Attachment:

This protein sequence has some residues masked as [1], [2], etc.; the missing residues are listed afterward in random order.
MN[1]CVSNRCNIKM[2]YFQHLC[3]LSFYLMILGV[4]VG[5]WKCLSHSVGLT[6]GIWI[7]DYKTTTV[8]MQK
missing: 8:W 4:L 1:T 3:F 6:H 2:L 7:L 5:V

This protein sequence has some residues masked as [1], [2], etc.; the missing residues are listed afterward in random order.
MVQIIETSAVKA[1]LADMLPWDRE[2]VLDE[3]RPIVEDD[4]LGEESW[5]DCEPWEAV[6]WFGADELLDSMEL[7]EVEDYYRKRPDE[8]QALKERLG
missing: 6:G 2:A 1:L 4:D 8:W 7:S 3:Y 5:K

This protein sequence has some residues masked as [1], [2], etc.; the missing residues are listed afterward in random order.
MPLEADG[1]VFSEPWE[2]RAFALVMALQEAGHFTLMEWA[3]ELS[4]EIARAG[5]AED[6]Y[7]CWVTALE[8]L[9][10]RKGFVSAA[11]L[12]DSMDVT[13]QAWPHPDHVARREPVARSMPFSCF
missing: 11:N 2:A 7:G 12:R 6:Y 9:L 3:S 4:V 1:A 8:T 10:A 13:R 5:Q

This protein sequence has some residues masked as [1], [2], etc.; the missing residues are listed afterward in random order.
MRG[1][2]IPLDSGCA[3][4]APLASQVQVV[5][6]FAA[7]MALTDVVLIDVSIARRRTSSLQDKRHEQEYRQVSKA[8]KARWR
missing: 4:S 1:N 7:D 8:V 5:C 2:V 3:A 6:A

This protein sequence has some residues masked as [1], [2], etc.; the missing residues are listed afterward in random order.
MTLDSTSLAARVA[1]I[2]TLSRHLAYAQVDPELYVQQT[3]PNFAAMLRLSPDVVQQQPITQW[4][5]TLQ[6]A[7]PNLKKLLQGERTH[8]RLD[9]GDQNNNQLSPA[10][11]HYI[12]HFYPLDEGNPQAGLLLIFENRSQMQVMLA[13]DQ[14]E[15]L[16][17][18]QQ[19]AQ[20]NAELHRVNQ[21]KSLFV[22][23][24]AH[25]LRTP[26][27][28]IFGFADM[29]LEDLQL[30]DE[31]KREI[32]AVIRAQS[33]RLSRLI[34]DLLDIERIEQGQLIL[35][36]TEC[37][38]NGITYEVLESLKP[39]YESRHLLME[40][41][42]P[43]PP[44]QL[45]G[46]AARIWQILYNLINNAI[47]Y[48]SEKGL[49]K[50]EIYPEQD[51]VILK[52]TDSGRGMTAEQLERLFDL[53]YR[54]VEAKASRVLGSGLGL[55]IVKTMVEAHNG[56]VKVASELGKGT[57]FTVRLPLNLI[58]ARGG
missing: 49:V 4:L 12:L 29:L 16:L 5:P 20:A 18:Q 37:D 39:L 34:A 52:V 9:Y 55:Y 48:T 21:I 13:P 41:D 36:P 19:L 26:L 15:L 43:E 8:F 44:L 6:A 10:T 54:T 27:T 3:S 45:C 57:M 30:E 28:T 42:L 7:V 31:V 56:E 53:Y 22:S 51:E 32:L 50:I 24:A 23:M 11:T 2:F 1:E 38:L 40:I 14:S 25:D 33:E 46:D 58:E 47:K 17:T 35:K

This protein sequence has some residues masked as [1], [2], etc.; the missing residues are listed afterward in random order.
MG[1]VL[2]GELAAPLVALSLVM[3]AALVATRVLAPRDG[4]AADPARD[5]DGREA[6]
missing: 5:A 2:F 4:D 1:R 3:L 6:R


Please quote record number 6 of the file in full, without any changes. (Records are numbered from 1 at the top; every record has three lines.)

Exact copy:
This protein sequence has some residues masked as [1], [2], etc.; the missing residues are listed afterward in random order.
MG[1]VL[2]GELAAPLVALSLVM[3]AALVATRVLAPRDG[4]AADPARD[5]DGREA[6]
missing: 5:A 2:F 4:D 1:R 3:L 6:R